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Stand-Up Poetry in Motion

Three top spoken word poets will be making their way to the city this month as part of the 6th Cardiff Comedy Festival. With over 80 shows on offer, this is the first time poetry has ever been included in the line-up. This is cool! Do come along to support. If this one’s a success, then we can programme even more spoken word shows next year (and include my local poet pals as well – yay!).

But, for this year, we will JUST HAVE TO MAKE DO (!) with television’s PHILL JUPITUS (aka Porky the Poet), top stand-up poet and baby-faced sex-tina writer LUKE WRIGHT, and multi-award winning stand-up/poet RICHARD SANDLING.

Oh dear *wink*.

Read an interesting interview with Jupes HERE.

Watch a hilarious and funny video made by Richard Sandling HERE.

Join in with a free Twitter Q&A this Friday 4th July from 1pm, er, THEN.

AND – book your tickets, asap, for Luke (16th July), Mr J (18th July), and Richard (19th July) via the Sherman Cymru website HERE.

See you there! x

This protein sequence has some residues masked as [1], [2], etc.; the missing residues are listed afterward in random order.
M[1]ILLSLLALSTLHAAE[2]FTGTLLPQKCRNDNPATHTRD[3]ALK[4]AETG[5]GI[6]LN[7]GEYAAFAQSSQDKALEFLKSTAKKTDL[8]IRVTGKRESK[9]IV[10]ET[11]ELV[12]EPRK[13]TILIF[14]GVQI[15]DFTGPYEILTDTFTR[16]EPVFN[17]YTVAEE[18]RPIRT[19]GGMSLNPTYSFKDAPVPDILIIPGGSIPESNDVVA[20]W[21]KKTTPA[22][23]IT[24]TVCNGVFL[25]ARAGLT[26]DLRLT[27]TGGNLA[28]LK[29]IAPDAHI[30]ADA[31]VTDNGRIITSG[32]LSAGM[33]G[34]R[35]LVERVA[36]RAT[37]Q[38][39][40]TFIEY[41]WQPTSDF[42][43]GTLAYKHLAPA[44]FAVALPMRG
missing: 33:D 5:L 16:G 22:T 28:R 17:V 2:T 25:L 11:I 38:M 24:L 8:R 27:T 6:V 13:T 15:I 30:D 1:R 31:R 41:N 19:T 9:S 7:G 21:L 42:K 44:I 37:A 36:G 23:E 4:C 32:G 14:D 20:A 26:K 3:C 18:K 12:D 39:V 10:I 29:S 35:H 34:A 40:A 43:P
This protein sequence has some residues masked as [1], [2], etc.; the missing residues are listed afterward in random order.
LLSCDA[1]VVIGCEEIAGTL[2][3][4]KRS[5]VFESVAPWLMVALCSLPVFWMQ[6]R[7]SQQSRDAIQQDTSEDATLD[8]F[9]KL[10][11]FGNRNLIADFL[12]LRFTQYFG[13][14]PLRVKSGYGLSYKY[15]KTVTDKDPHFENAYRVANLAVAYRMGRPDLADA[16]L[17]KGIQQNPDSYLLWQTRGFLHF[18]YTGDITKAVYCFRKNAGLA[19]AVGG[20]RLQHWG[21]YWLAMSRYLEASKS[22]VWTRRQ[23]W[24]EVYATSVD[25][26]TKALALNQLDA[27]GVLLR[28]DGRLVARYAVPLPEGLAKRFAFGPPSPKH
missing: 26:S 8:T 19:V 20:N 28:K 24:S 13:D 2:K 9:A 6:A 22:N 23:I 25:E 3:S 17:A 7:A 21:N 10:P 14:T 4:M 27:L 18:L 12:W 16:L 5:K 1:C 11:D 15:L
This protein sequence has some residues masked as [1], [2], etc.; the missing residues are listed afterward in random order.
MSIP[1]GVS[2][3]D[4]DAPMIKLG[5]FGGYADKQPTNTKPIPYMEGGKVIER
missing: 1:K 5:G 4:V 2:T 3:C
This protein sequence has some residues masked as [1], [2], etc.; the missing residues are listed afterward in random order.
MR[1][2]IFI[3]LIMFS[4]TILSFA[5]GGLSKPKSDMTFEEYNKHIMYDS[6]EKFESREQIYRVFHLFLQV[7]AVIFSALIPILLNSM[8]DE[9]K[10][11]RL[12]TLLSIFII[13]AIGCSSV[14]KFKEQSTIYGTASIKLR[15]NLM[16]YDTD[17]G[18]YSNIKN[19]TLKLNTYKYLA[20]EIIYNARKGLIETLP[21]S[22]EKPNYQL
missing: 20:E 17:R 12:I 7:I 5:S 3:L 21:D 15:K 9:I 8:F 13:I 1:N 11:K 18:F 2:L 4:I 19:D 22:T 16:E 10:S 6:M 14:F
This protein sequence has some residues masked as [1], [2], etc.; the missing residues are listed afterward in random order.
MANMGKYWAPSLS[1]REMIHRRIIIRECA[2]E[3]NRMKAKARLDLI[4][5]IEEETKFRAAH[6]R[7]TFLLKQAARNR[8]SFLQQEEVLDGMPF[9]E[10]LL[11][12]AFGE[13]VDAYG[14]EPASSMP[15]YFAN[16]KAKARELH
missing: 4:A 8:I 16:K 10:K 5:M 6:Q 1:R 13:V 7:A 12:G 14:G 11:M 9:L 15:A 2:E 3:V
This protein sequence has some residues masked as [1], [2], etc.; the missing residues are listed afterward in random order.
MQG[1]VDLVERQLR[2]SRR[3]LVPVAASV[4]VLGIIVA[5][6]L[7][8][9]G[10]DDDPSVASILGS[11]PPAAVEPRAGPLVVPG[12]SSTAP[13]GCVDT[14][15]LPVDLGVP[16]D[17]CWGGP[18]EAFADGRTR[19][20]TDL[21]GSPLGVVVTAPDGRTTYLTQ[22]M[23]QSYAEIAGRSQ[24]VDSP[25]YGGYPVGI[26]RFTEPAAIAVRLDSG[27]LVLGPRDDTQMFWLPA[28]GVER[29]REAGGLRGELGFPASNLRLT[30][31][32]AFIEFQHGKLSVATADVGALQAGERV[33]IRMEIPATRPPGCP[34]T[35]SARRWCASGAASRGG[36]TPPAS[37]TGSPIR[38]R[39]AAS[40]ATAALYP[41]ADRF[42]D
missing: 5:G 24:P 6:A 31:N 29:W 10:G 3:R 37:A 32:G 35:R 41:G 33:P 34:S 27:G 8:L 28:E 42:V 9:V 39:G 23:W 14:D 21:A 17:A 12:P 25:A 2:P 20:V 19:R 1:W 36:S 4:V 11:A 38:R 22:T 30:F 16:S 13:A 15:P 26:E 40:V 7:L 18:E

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Supper time

Tonight I’m running a creative writing workshop with Making Minds in Aberdare. We will be re-writing the lyrics of favourite songs. I thought I would share this song that I wrote a while back, it’s to the tune of Summertime but is in a thick Caaaardiff accent!!!

Suppertime

 

Suppertime, and the chippie is easy

Fish that’s fried is so easy to buy

Just 2 quid and your dinner is sorted

Jumbo sausage and a large Clark’s pie

 

It takes hours making something nutritious

Jamie’s right, you should always try

Five a day’s the best way, but the dishes

Get used up and they pile so high

 

It’s a drag making meals every evening

Break a nail peeling veg, I ask why

So much time is consumed, you’re left feeling

You’ve been fooled as the minutes just fly

 

Save your time and your sanity, darling

Keep your plates for when momma drops by

Saveloys and fried chicken are calling

Greasy chips and a large Clark’s pie

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Making a Poetry Film

Today I made some poetry films. Filmic poems. Poem-y film things. Yes, THEM. With the help of film-makers Jack Morris (camera chap) and Max Phillips (boom bloke) two poem film babies are now being brought to birth. Is that a good metaphor? I DON’T KNOW!

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Making a #poetry film! #Cardiff #Wales

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But, I did learn a few things about making films today, so here are a few tips for you who haven’t but might, or have but it all went horribly wrong. Follow my tips and your film will turn out tops! Maybe. Don’t sue me if it doesn’t, though! I’m only a poet, like, Jack and Max did all the actual work. Anyway! Here are some things that I learned, or that I imagine, based on today’s experiences, would be helpful….